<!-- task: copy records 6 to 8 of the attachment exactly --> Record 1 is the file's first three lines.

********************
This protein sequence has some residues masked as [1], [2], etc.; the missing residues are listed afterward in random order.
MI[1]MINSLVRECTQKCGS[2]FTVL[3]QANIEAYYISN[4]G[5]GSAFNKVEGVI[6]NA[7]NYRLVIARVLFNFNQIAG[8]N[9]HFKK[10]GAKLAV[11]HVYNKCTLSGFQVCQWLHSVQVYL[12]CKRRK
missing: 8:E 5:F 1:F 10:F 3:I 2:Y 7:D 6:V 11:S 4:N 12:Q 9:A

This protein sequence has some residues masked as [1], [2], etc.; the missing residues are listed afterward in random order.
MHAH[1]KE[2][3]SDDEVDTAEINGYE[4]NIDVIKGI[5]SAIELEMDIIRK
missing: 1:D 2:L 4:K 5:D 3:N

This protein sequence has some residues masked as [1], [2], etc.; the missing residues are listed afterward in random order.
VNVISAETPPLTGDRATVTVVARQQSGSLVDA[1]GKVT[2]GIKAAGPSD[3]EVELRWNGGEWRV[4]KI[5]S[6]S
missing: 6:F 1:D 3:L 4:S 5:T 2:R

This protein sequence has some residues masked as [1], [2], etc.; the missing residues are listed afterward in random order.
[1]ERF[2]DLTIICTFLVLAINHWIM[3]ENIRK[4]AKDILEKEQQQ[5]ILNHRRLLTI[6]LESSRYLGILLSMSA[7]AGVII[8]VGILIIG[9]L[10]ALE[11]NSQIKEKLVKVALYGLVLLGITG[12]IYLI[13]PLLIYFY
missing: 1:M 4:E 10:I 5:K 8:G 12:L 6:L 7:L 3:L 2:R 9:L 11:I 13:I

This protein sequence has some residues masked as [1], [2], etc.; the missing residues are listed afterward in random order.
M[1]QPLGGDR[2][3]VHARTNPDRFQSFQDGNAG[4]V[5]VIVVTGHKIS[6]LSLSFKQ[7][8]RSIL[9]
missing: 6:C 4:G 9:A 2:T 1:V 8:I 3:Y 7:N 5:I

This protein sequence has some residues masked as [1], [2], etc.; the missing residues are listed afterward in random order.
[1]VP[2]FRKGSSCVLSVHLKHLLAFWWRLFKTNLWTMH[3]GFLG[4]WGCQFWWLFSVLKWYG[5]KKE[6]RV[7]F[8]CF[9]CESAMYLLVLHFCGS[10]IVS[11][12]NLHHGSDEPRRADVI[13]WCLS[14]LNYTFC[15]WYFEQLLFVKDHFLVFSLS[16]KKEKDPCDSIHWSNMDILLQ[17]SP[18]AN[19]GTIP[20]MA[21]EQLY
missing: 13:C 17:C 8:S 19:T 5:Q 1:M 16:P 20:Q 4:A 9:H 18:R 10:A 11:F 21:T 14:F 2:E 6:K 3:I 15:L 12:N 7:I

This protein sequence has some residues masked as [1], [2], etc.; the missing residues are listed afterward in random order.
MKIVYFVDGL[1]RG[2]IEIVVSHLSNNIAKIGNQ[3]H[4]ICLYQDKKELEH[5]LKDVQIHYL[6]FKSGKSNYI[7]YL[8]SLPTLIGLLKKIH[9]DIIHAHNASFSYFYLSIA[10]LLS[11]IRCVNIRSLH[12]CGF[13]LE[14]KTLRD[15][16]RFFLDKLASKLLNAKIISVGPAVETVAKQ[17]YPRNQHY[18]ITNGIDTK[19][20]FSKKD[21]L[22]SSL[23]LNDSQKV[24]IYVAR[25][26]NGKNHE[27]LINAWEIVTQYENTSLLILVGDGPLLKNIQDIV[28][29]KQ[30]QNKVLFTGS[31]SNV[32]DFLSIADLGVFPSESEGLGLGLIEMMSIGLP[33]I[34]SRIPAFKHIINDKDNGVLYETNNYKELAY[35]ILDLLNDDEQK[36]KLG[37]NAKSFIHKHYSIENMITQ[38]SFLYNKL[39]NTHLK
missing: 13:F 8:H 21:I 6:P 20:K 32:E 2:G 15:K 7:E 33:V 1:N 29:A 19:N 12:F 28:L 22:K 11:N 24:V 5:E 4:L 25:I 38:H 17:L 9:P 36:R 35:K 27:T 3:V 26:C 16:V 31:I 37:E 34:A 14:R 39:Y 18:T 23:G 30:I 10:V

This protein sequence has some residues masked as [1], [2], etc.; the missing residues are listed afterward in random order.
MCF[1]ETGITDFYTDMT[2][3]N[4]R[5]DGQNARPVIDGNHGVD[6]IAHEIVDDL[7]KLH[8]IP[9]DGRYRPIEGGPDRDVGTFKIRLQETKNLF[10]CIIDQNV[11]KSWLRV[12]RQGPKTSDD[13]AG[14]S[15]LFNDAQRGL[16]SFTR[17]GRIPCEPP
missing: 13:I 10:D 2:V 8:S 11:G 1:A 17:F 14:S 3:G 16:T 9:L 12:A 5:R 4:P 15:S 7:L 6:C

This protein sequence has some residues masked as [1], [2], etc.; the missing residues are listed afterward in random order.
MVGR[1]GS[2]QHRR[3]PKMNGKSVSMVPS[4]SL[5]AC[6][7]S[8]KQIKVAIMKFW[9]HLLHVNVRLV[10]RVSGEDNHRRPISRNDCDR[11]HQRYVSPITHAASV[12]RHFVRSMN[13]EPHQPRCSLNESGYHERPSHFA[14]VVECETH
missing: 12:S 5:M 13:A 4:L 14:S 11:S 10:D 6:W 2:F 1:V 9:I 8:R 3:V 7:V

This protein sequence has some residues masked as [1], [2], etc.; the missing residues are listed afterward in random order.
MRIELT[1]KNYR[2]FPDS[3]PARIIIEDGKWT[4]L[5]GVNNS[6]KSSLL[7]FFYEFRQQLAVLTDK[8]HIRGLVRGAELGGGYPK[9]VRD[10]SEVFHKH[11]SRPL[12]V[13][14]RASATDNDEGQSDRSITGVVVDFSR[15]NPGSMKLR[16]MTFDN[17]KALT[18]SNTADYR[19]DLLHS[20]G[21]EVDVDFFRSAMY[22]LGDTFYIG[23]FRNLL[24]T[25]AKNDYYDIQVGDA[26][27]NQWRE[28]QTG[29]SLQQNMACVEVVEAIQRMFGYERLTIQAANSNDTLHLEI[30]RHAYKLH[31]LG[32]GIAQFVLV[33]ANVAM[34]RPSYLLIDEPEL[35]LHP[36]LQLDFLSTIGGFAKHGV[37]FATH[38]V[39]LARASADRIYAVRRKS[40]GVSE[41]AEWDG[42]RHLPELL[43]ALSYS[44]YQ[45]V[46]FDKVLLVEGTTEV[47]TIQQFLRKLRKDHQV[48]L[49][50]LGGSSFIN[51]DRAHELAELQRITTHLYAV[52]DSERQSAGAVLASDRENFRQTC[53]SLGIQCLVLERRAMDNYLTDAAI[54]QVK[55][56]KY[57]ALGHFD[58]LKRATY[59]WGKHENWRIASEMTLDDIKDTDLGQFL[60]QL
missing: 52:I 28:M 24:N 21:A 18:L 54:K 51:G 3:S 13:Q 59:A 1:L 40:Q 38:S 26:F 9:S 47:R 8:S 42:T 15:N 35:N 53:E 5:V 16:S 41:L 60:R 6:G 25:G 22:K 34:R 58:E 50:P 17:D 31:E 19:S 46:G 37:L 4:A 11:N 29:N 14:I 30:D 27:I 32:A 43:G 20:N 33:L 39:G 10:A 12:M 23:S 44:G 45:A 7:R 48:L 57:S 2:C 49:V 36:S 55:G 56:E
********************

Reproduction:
This protein sequence has some residues masked as [1], [2], etc.; the missing residues are listed afterward in random order.
[1]VP[2]FRKGSSCVLSVHLKHLLAFWWRLFKTNLWTMH[3]GFLG[4]WGCQFWWLFSVLKWYG[5]KKE[6]RV[7]F[8]CF[9]CESAMYLLVLHFCGS[10]IVS[11][12]NLHHGSDEPRRADVI[13]WCLS[14]LNYTFC[15]WYFEQLLFVKDHFLVFSLS[16]KKEKDPCDSIHWSNMDILLQ[17]SP[18]AN[19]GTIP[20]MA[21]EQLY
missing: 13:C 17:C 8:S 19:T 5:Q 1:M 16:P 20:Q 4:A 9:H 18:R 10:A 11:F 21:T 14:F 2:E 6:K 3:I 15:L 12:N 7:I

This protein sequence has some residues masked as [1], [2], etc.; the missing residues are listed afterward in random order.
MKIVYFVDGL[1]RG[2]IEIVVSHLSNNIAKIGNQ[3]H[4]ICLYQDKKELEH[5]LKDVQIHYL[6]FKSGKSNYI[7]YL[8]SLPTLIGLLKKIH[9]DIIHAHNASFSYFYLSIA[10]LLS[11]IRCVNIRSLH[12]CGF[13]LE[14]KTLRD[15][16]RFFLDKLASKLLNAKIISVGPAVETVAKQ[17]YPRNQHY[18]ITNGIDTK[19][20]FSKKD[21]L[22]SSL[23]LNDSQKV[24]IYVAR[25][26]NGKNHE[27]LINAWEIVTQYENTSLLILVGDGPLLKNIQDIV[28][29]KQ[30]QNKVLFTGS[31]SNV[32]DFLSIADLGVFPSESEGLGLGLIEMMSIGLP[33]I[34]SRIPAFKHIINDKDNGVLYETNNYKELAY[35]ILDLLNDDEQK[36]KLG[37]NAKSFIHKHYSIENMITQ[38]SFLYNKL[39]NTHLK
missing: 13:F 8:H 21:I 6:P 20:K 32:E 2:G 15:K 7:E 33:V 1:N 29:A 19:N 12:F 28:L 22:K 11:N 24:V 5:E 4:L 25:I 38:H 17:L 9:P 36:R 35:K 27:T 3:V 26:C 16:V 31:I 37:E 34:A 14:R 39:Y 18:T 23:G 30:I 10:V

This protein sequence has some residues masked as [1], [2], etc.; the missing residues are listed afterward in random order.
MCF[1]ETGITDFYTDMT[2][3]N[4]R[5]DGQNARPVIDGNHGVD[6]IAHEIVDDL[7]KLH[8]IP[9]DGRYRPIEGGPDRDVGTFKIRLQETKNLF[10]CIIDQNV[11]KSWLRV[12]RQGPKTSDD[13]AG[14]S[15]LFNDAQRGL[16]SFTR[17]GRIPCEPP
missing: 13:I 10:D 2:V 8:S 11:G 1:A 17:F 14:S 3:G 16:T 9:L 12:A 5:R 4:P 15:S 7:L 6:C